This is actually from September. It's Robert Reich, formerly Secretary of Labor, speaking at the Summit for a Fair Economy in Minneapolis.
The lies Reich debunks:
1) Tax cuts to the rich and corporations trickle down to the rest of us. (No it doesn't and it never has.)
2) If you shrink government you create jobs. (No, you get rid of jobs that way.)
3) High taxes on the rich hurts the economy. (No, the economy grew when the US did this under Eisenhower.)
4) Debt is to be avoided and it is mostly caused by Medicare. (No, if debt is properly used to grow the economy, it becomes a smaller part of the budget because of increased revenue, and Medicare has the lowest overhead of any health insurance plan out there.)
5) Social Security is a Ponzi scheme (No, it's solid for 26 years. Social Security is solid beyond that if the rich pay the same percentage in social security taxes as the rest of us do.)
6) We need to tax the poor. (This is what Republicans have been proposing when they say any "tax reform" needs to involve all Americans because poor people pay no income tax. The poor have no money and taxing them will not solve our budget problems.)
Note that he makes a couple of especially good points at the end - first, that cynicism is the greatest enemy we have. I hear a lot of cynicism from progressives these days. "Oh, both parties are the same. Oh, all politicians are alike. Oh, it's useless to vote, because nothing ever changes." Whine, whine, whine!
The fact is, this is exactly what the right-wing wants you to believe. Why do you think they've been stonewalling everything in Washington? They're the anti-government party. They run on the platform that government doesn't work. So everything they can do to make government dysfunctional helps them politically - yes, even when they're responsible for it!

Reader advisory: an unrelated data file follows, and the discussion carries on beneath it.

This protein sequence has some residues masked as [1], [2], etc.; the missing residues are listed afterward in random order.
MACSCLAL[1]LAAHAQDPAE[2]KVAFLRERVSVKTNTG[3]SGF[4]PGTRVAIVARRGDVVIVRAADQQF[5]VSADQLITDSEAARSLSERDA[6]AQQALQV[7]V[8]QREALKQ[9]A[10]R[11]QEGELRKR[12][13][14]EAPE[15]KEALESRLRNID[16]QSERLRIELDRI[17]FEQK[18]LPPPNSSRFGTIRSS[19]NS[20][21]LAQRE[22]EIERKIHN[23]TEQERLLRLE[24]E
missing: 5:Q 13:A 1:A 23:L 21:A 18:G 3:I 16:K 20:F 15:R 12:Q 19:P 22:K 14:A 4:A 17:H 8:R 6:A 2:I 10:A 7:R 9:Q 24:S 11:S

They cut funding for the SEC and other regulatory agencies to the bone. And then they argue, when those agencies are ineffective at preventing abuse, that we don't need any more regulations, that we just need to enforce the ones we have. I know you've heard that. Right-wing loons repeat that mantra over and over again.
Of course, when regulatory agencies are starved of money and staff, and, especially - as they were during the Bush years - when they are headed by anti-regulatory ideologues, they aren't going to be very effective. But that's what the Republicans want. They want to convince you that government can't do anything right. They want you to be cynical about America's institutions.
And they do their best to keep Democrats from voting. We've all seen those restrictive voter ID laws they try to pass. Do you really think that's the only way they try to keep you from voting? Of course not!
The truth is, they work very hard to persuade progressive voters that none of this matters, that voting is a waste of time, that all politicians are alike. Hard? Sure it's hard! But when you give up, they win. When you give up, you let the wealthy have their own way by default.
Reich is absolutely right that cynicism is the greatest enemy we have. He's also right about demagogues. When times are bad, that's when people turn to demagogues. When people are hurting and scared, they turn to extremists who convince them that other people - Jews, blacks, gays, Muslims, immigrants, feminists - are to blame for their problems.
As Reich points out, these same scapegoats are always offered up by demagogues. Well, if you're not offered a scapegoat, you might start to blame the people who really are responsible for your misfortune - and often enough, that includes you, yourself.
If you voted for George W. Bush or, worse yet, didn't bother to vote at all, you're partially responsible for much of this. But you don't want to believe that, do you? The Republicans certainly don't want you to believe that. So they offer up scapegoats.
Reich does a good job here. He's absolutely right. But how many people will ever hear him. He's facing the right-wing propaganda machine, led by Fox "News" and other big-money media outlets. It's not hopeless, never think that. But it's not going to be easy, either.
Well, if you wanted easy, you should have stayed in the womb.